Supporting human rights in Iran is a global obligation


Born in Iran, I came to the United States in 1981 with a suitcase, 100 dollars in my name and no command of English. I was blessed with incredibly selfless parents in Iran who abandoned me and a loving aunt and uncle here in the United States to build a better life for me.

As you may have heard or seen, the authorities of the Islamic Republic openly and indiscriminately kill its citizens – men, women and children for the simple act of protest for their freedom from oppression and tyranny.

Demonstration is the right of every nation. But the Islamic Republic is killing protesters with batons and bullets, and for good people around the world, silence allows these abuses to continue and puts more innocent lives at risk. Countless Iranians have already lost their health or died from senseless beatings, torture and rape. Since my arrival in the United States in 1981, I have not witnessed such widespread and committed opposition to the regime of the Islamic Republic as in Iran today. While Iran has grown accustomed to mass protests almost once a decade, neither the student protests of 1999, the Green Movement of 2009, nor even the most recent protests of November 2019 compare in fervor or intensity. magnitude to the current protests.

More importantly, for the first time since the establishment of theocracy in 1979, people are openly and fearlessly opposing 83-year-old Supreme Leader Ali Khamenei. They are actively fighting to defend themselves against security forces while tearing down billboards and burning pictures of the founder of the Islamic Republic, Ayatollah Khomeini.

As always with oppressive regimes, the lack of transparency often hides the actual number of protesters killed, including women and children, as it is likely to be much higher than reports suggest. They were killed with batons to their heads and bullets to their necks as they fled for their lives. But the most novel part of these protests is that they were led by women.

The murder in police custody of Mahsa Amini, a 22-year-old Iranian Kurdish woman, arrested for inappropriate hijab, was the powder keg moment that sparked this latest uprising. Women took to the streets, removing and waving their headscarves and setting them on fire. They cut their hair in protest, even though they know they will be arrested and sent to psychological rehabilitation centers, beaten, raped and even killed. Young schoolgirls take off their compulsory headgear and chant “we don’t want the Islamic Republic”.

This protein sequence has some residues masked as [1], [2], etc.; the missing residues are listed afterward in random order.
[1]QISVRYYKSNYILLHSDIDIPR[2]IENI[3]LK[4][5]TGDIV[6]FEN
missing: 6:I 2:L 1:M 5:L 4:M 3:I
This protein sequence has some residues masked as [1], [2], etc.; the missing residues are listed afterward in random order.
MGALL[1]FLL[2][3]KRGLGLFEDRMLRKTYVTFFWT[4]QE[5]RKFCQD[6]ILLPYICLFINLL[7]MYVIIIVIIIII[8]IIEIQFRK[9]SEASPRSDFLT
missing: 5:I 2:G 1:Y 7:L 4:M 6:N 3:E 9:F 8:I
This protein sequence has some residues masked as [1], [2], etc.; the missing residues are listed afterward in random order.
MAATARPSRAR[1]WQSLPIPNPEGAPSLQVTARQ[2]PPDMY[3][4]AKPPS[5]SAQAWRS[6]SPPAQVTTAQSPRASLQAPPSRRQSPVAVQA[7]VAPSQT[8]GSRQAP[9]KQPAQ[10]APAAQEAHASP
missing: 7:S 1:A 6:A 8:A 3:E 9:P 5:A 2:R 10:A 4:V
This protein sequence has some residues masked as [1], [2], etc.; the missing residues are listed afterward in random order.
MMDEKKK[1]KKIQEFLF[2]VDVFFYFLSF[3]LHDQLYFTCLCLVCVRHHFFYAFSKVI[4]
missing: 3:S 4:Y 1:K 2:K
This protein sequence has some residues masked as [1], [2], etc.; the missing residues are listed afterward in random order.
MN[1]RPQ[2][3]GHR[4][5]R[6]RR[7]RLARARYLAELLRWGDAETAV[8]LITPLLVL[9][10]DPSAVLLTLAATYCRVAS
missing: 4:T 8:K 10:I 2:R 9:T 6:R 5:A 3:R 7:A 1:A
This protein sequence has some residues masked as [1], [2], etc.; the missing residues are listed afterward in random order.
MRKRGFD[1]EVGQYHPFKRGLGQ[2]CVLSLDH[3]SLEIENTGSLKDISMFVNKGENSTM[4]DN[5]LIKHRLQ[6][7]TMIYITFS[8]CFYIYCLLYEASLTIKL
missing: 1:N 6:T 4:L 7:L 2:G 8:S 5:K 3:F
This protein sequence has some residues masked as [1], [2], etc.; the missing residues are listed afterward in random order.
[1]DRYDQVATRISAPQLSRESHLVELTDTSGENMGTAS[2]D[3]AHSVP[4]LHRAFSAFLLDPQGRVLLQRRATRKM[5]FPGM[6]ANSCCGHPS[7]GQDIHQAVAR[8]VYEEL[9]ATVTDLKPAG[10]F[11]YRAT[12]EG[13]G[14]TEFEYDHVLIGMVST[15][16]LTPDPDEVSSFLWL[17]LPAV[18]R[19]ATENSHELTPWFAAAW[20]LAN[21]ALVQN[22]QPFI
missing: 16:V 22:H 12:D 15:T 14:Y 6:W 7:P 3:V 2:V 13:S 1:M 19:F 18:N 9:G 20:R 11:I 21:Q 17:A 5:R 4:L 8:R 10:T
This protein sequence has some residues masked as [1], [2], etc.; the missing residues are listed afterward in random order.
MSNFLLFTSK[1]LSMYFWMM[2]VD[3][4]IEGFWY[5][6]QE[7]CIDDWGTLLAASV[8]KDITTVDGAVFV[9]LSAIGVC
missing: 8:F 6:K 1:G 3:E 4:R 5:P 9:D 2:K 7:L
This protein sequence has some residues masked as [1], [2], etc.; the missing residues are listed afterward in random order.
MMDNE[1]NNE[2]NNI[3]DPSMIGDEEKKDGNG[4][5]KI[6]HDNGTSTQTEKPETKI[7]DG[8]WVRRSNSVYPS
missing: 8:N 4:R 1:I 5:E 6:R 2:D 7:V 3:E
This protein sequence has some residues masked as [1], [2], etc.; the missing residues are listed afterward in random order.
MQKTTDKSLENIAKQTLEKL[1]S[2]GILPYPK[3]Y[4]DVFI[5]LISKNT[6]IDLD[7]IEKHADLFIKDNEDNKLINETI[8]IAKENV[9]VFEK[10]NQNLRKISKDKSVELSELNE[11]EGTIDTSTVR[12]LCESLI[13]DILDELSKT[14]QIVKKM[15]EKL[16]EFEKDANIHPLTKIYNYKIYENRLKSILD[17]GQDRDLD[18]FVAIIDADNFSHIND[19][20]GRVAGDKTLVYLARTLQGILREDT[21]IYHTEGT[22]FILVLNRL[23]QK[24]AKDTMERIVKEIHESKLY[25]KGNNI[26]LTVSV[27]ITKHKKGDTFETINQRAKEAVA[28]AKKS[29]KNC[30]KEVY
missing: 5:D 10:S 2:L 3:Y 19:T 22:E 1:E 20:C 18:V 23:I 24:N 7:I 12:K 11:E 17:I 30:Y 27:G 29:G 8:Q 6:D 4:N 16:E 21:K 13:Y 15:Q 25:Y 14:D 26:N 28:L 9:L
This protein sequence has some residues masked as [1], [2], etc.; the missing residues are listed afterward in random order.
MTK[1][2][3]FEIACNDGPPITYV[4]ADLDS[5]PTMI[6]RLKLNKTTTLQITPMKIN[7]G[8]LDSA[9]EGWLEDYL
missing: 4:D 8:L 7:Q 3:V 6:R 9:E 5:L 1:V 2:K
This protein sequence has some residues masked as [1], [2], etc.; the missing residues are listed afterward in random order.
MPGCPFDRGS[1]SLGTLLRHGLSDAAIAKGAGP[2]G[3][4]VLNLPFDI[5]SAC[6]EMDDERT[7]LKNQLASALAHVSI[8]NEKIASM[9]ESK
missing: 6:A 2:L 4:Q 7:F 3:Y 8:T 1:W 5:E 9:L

The movement’s slogan, Woman-Life-Freedom, is a statement of opposition to a regime built on being anti-woman, pro-martyrdom and repressive.

To be clear, this uprising isn’t just about draconian dress codes. However, the compulsory hijab has become the most visible symbol of the subjugation of Iranian women. Today, Iranian men and women stand side by side against the gender-based apartheid regime of the Islamic Republic, which maintained its power not only through the segregation and oppression of women in Iran, but also through the denial of all Iranians of freedom of expression, association and assembly, as well as fair trials and due process.

Please make no mistake about it. The Islamic Republic is a totalitarian system that uses forced confessions and torture against its citizens to stifle dissent. According to the World Economic Forum’s Global Gender Gap Report 2022, Iran ranks 143 out of 146 countries. The Islamic Republic illustrates why countries with the most discriminatory laws and attitudes against women also experience the most significant unrest, undermining international peace and security.

So, let’s address some myths, which have unfortunately been perpetuated not only by regime officials in Iran, but also by world experts. The first, that mandatory hijab is a cultural issue and the rest of the world should not interfere, couldn’t be further from the truth! You don’t have to subjugate people to observe cultural norms, where schoolgirls defy a lifetime of indoctrination by standing up in classrooms, and people take to the streets and tens of thousands to protest something despite the risk of death at the hands of the authorities. You can safely assume that this is NOT part of their culture.

Coercion that violates human rights has no place in any culture, and Iranians risk everything for the world to understand.